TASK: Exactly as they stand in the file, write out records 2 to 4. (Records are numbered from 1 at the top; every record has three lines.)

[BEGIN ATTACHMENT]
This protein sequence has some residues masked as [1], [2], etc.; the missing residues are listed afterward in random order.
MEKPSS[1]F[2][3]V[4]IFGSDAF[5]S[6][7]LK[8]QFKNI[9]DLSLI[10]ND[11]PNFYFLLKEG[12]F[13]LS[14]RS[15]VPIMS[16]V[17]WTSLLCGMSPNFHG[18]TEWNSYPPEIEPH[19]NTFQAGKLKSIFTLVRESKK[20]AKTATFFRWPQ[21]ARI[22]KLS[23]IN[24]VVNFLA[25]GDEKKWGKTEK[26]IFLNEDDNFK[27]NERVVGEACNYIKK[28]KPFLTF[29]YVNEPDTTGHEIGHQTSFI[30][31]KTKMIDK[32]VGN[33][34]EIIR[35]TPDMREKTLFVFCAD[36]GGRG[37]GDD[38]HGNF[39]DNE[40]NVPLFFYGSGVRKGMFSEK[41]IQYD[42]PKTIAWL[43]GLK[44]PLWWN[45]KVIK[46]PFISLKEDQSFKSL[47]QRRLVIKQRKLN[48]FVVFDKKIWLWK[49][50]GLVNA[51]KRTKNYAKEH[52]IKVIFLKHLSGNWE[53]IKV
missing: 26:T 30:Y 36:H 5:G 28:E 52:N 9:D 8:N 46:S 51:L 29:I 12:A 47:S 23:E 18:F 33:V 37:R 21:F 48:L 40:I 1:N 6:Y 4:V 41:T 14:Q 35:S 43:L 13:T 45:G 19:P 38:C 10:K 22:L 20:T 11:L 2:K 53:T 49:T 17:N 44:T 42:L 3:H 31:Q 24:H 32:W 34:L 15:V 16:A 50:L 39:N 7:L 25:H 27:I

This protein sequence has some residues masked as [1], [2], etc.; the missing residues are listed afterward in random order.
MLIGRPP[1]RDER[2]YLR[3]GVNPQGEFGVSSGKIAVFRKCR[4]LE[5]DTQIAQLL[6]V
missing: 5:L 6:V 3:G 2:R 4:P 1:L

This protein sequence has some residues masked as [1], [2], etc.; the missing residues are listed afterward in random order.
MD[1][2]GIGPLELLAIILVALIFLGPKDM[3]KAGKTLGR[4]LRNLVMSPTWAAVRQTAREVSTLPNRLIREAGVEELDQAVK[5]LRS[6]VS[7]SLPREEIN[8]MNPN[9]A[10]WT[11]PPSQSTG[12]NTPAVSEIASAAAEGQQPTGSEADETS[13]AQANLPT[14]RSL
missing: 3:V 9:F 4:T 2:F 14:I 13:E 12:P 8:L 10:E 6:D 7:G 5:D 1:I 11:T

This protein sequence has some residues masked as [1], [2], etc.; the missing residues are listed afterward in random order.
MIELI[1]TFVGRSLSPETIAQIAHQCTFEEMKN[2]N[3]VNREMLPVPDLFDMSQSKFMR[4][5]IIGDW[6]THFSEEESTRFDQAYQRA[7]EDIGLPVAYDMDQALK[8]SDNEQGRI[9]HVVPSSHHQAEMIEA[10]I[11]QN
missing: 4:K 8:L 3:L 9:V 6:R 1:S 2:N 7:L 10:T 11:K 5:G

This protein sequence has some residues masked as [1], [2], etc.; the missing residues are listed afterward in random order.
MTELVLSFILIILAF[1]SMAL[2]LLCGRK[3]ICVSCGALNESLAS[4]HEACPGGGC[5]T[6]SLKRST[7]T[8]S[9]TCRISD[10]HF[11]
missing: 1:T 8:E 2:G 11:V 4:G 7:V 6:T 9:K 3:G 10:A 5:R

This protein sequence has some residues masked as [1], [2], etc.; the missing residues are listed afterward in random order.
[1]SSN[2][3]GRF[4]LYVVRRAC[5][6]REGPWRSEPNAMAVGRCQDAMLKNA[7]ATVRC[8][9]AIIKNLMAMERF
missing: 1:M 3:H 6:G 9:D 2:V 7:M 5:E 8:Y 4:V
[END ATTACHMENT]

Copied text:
This protein sequence has some residues masked as [1], [2], etc.; the missing residues are listed afterward in random order.
MLIGRPP[1]RDER[2]YLR[3]GVNPQGEFGVSSGKIAVFRKCR[4]LE[5]DTQIAQLL[6]V
missing: 5:L 6:V 3:G 2:R 4:P 1:L

This protein sequence has some residues masked as [1], [2], etc.; the missing residues are listed afterward in random order.
MD[1][2]GIGPLELLAIILVALIFLGPKDM[3]KAGKTLGR[4]LRNLVMSPTWAAVRQTAREVSTLPNRLIREAGVEELDQAVK[5]LRS[6]VS[7]SLPREEIN[8]MNPN[9]A[10]WT[11]PPSQSTG[12]NTPAVSEIASAAAEGQQPTGSEADETS[13]AQANLPT[14]RSL
missing: 3:V 9:F 4:T 2:F 14:I 13:E 12:P 8:L 10:E 6:D 7:G 5:D 1:I 11:T

This protein sequence has some residues masked as [1], [2], etc.; the missing residues are listed afterward in random order.
MIELI[1]TFVGRSLSPETIAQIAHQCTFEEMKN[2]N[3]VNREMLPVPDLFDMSQSKFMR[4][5]IIGDW[6]THFSEEESTRFDQAYQRA[7]EDIGLPVAYDMDQALK[8]SDNEQGRI[9]HVVPSSHHQAEMIEA[10]I[11]QN
missing: 4:K 8:L 3:L 9:V 6:R 1:S 2:N 7:L 10:T 11:K 5:G